It would seem to me that every family, business owner, or business manager would want to have the following benefits:

  • The complex becomes clear. When you have a relationship with the agent who is serving you, they will make the complex world of insurance understandable.  Only an agent who educates first will be able to help you understand your risk and how best to manage it.  The trusted advisor cuts through the clutter to find the right solution that will solve your problem.
  • Is Insurance the only option? Clients may not always understand that there may be other ways to handle a risk.  A trusted advisor is in the education business—not the selling insurance business.
  • Value-added benefits. With a trusted advisor, you the buyer will have all the resources and knowledge of the agent and his/her team.  You will have help in understanding the buying process, creating of solutions that are designed for you, and support in bringing recommendations to others in your organization.
  • You have access to other experts. Wouldn’t it be great if your agent brought to your team attorneys, accountants, claims experts, loss control professionals and more?  Well, a trusted advisor will do just that.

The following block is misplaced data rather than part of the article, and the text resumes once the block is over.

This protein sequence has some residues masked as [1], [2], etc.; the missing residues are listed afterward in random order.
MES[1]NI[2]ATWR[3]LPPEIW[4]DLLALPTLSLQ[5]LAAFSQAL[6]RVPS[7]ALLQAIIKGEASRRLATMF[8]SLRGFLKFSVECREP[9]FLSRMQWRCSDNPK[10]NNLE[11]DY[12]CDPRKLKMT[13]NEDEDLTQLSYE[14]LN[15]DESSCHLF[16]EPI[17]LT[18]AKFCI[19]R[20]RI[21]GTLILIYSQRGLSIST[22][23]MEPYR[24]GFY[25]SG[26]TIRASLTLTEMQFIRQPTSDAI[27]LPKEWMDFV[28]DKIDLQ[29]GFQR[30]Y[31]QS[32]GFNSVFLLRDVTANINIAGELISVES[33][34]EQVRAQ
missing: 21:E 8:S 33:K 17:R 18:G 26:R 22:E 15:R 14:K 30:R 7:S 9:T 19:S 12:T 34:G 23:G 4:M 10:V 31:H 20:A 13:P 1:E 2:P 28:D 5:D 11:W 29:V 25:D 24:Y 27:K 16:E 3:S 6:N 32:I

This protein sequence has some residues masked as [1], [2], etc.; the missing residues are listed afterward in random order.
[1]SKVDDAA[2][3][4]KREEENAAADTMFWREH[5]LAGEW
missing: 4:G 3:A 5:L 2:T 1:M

This is a different mindset for the buyer and agent, but when done correctly it can provide real benefits to your family, business, and life.

Is Insurance A Noble Profession?

We believe without question that insurance is a noble profession. Our reason for this is that the purpose of insurance is to protect society, businesses, and individuals from financial loss and to help them recover when loss or damage occurs.

Google defines “noble” as having, or showing, fine personal qualities or high moral principles and ideals.

“The promotion of human rights was a noble aspiration.”  Synonyms for noble are righteous, virtuous, good, honorable, upright, decent, worthy, moral, ethical, and reputable.

How does this definition of Nobility translate into action? It can be seen in many ways by an agent with Noble attributes. They show up on time and in person to discuss your individual needs. A Noble agent will tell you not to purchase insurance if he believes you do not need it. Insurance Nobility involves education rather than selling.

Here Is How We Define Nobility

Nobility is taking the right course of action when there is an opportunity to take an easier course. In other words, our industry serves a Noble purpose that is to restore those affected back to the same state prior to the loss. Like all industries there are those who look to personally benefit rather than to serve. Since insurance is a transaction of trust and not price, then hiring a Noble agent who serves a Noble cause to serve their customers before themselves, creates a better value and outcome.    We should all strive to earn the respect and trust of our customers and insurance buyers should strive to hire agents that can live up to that trust and respect.

Nobility is something that can only be seen over time, through personal interaction between the agent and customer. The customer with a Noble agent will have an added confidence that their agent is looking out after their needs rather than just collecting a commission.

 

Let’s keep talking!